For nostalgic movie lovers who remember traversing their local rental store every Friday night in search of a good weekend watch, Willow Video is still keeping that tradition alive.
The giants of the former home video landscape, Blockbuster and Movie Gallery, shut their doors at the start of the decade when on-demand services like Netflix changed the way people accessed their entertainment.
But this local chain survived the wave of closures, now claiming to be the only rental store of it’s kind on the east side of the Fraser River.
It all began with three entertainment-loving brothers, Glen, Steve, and Erik Vilio, who opened the first incarnation of the video store 27-years ago – a mini golf emporium.
“The video rentals were secondary,” Erik Vilio remembered. “It was a mixture of golf, videos, and games.”
The first location opened it’s doors where the indoor children’s play center Go Bananas operates today – a business the brothers also own.
“It started as Willow Fun World, a name we chose because we were right next to the Willowbrook 6 movie theatre at the mall,” Vilio added.
Willow Video later moved down the street to where the Japanese restaurant Sushi Mori is now, and finally to it’s current location where the business has stayed put for the past seven years.
Today, there are two branches a renter can still borrow from, 2603 West Railway Street in Abbotsford and 19609 Willowbrook Drive in Langley.
Vilio said at the peak of their busiest time, the brother’s had eight locations across the Lower Mainland.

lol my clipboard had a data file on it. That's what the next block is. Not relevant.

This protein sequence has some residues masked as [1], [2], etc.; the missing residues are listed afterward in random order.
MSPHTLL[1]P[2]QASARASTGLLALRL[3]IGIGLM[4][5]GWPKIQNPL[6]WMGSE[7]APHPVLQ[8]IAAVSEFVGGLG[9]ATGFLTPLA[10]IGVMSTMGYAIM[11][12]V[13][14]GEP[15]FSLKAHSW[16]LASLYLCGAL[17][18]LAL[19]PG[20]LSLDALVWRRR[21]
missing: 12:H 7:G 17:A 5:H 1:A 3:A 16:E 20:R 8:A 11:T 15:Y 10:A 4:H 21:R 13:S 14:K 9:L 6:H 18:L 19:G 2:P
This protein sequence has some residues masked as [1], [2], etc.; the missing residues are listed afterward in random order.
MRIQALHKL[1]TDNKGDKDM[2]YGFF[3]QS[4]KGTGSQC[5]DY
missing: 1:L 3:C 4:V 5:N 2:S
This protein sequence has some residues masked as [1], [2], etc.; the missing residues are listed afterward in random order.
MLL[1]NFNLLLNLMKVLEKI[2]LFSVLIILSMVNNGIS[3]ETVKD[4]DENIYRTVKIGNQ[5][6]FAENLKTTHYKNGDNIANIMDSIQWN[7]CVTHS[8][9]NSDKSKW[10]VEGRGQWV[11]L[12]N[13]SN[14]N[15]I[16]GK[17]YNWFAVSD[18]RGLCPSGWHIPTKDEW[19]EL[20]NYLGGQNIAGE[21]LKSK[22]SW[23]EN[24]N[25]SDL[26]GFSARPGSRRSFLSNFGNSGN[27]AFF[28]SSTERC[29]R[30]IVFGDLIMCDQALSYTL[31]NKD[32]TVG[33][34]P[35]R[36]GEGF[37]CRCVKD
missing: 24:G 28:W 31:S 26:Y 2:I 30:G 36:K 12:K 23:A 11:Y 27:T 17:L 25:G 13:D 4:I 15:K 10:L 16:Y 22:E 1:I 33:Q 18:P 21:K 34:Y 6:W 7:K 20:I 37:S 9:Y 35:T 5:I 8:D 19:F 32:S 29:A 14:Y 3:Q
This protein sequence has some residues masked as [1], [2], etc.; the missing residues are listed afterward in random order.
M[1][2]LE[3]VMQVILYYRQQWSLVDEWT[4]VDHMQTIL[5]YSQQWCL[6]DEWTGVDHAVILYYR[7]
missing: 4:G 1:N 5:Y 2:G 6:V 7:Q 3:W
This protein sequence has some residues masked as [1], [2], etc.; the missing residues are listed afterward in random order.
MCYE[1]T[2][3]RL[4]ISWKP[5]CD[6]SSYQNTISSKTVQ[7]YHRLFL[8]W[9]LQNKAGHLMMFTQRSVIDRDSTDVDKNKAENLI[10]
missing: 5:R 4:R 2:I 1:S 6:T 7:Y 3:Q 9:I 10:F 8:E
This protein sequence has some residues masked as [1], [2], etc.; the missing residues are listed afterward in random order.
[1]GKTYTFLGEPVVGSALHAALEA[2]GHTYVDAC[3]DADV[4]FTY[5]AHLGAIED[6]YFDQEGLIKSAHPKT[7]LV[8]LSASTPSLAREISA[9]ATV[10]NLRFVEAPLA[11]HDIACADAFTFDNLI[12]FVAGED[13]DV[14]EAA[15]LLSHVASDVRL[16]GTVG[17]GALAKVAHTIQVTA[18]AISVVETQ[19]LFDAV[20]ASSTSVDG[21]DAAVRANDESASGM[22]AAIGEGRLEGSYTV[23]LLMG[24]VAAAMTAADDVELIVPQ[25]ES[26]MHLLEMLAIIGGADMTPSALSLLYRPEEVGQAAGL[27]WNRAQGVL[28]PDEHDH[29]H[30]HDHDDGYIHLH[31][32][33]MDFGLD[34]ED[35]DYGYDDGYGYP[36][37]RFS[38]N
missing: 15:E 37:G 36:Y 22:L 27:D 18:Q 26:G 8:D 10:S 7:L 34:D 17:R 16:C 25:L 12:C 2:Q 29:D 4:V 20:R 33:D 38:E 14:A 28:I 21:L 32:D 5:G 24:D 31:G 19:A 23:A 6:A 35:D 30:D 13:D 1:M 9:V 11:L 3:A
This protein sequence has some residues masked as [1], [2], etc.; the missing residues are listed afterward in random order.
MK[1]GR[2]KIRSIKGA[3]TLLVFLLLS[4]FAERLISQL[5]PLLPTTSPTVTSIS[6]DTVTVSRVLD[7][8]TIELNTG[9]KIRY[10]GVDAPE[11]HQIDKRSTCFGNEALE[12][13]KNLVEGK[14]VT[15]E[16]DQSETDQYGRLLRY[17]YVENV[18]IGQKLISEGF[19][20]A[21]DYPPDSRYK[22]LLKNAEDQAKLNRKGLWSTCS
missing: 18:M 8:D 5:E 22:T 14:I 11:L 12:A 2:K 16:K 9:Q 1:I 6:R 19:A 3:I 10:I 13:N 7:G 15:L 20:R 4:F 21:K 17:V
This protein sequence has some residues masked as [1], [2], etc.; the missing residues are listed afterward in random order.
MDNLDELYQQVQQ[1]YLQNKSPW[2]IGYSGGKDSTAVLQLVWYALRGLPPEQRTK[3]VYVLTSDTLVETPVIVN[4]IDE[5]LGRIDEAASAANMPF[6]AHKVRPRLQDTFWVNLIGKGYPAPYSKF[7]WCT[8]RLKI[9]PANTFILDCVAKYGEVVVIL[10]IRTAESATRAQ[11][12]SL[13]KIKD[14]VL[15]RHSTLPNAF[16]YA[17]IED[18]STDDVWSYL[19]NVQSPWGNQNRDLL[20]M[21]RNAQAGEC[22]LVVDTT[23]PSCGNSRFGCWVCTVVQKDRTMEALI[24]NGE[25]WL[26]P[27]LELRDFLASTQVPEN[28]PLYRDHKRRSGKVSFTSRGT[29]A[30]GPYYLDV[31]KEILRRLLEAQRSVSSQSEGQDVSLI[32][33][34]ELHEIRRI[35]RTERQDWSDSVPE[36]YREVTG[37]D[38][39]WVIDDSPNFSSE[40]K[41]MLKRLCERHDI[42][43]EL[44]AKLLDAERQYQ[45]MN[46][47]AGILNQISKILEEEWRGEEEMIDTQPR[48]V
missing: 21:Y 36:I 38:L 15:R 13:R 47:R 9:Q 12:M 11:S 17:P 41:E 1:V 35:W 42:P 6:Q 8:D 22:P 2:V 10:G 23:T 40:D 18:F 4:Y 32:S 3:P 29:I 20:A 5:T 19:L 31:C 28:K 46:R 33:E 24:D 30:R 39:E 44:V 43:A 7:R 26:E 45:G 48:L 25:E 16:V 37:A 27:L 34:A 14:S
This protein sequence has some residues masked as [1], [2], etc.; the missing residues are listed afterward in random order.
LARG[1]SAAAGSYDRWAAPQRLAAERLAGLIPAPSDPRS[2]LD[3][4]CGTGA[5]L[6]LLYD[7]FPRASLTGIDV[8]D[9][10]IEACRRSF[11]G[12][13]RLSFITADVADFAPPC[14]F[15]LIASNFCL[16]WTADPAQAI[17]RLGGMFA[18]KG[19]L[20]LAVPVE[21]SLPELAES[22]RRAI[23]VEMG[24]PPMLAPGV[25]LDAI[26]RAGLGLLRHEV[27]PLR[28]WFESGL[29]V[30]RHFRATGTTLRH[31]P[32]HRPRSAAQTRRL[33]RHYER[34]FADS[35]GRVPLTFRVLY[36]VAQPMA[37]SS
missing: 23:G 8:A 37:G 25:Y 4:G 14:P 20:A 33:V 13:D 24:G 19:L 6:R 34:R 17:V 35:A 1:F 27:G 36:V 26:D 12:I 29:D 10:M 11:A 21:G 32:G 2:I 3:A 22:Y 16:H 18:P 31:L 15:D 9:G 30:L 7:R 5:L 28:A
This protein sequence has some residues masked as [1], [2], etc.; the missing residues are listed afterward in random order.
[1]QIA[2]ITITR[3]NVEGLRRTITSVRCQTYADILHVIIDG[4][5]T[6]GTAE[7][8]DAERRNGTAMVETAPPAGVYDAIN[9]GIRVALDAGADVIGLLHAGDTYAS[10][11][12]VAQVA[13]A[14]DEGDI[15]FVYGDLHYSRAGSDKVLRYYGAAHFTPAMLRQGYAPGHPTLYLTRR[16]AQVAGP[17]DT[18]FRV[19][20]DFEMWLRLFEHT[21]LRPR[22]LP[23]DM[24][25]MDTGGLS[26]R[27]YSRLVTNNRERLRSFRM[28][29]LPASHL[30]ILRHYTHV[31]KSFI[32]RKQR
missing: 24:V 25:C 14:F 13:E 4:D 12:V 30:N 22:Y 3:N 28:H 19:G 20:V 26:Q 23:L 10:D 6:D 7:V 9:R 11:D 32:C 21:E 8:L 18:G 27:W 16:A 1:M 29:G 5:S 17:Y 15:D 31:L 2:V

“It did hurt,” Vilio said about the arrival of streaming services, but the first thing he said he would tell companies like Netflix if given the chance would be “thank you.”
“They killed the other stories. Everyone else shut down and we got their customers,” he explained.
For those who drive by and ponder just how long its been since they’ve entered a video store – then wonder how it still manages to open it’s doors… Vilio said the key has been variety.
“Maybe 25 percent of our business is movies, which realistically was cut down by only 10 percent when streaming started.”
The remainder of sales comes from video games, which Vilio said is an ever-increasing and growing part of their business.
“There is a big interest in retro video games, which is something we offered since day one. Super Nintendo is really popular. We do one week gaming rentals and something new were doing is music and vinyl sales. So that all picks up where the movie rentals dropped off,” Vilio said.
The primary customer base found frequenting the store are families looking for films they can all sit down and watch together.
“People who grew up coming in here and have been coming for 20-plus years are now bringing their families,” Vilio added. “It tends to be young families or customers over the age of 35.”
The teenage and twenty-something crowd who used to drive these types of businesses decades ago are instead staying home for their entertainment.
But that comes as no surprise, as the secret to Willow Video’s longevity lies in the traditions of those who lived rental culture in it’s heyday.
Employee Braden Thurston said it was just one of those jobs he had always dream about.
“It’s a very nineties job,” Thurston laughed. “It’s unique and close to home, but very community oriented.”
Though the landscape has changed both in and outside the business – hats, toys, and collectibles also take up a large portion of the shelving space – Vilio said their plan for the future is that, simply, they’re not going anywhere.
For more information on Willow Video and their selection, people can visit willowfunworld.com
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